- The real semantics are much more difficult to understand: The sheer number of 'how do monads work'-articles speak volumes. And many are still missing the real point: Monads are code transformers. Because this they can do nearly 'everything' - and to understand them you have to understand every concrete monad on each own, because each of them creates a new language! This is it what makes monads so hard to grasp.
- It can hurt readability: A concrete monad is choosen by the return type of a function. For example a simple 'x <- get' can switch the rest of the do-block into 'state-monad'-land. This is quite easy to overlook because the type of a function isn't always obvious. In Lisp macros often have at least lengthy, descriptive names, in Haskell it's far less obvious. Explicit type annotations are a must here to see whats really happening.
As more I understand the concept of monads the more I'm becoming skeptical about them. Like Lisps macros they simply are to powerful. Instead of creating tools to build new language inside a language, why not directly create a powerful language?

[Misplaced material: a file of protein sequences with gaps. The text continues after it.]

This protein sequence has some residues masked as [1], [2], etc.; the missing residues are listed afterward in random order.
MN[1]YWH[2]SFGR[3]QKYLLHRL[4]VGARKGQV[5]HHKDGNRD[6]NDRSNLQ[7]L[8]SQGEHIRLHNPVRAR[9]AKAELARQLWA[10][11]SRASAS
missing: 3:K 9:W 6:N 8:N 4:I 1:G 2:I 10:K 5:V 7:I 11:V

I know that many people will see this differently because they like to use languages as 'construction kits' for new languages. Yes, this this is a valid reason, but only in a very limited domain. In most areas we don't need a language to create another language but to solve a certain, concrete problem: Create a web-application, a word processor, a computer-game or something else. I prefer to have a language with fixed semantics, which I only need to learn once and which don't change (at least until the next language revision). This makes code much more easy to understand and to reuse and this enhances productivity.
As Haskell being some kind of 'research language' originally, monads are surly helpful in this domain. But for a language directed to build applications we need different properties.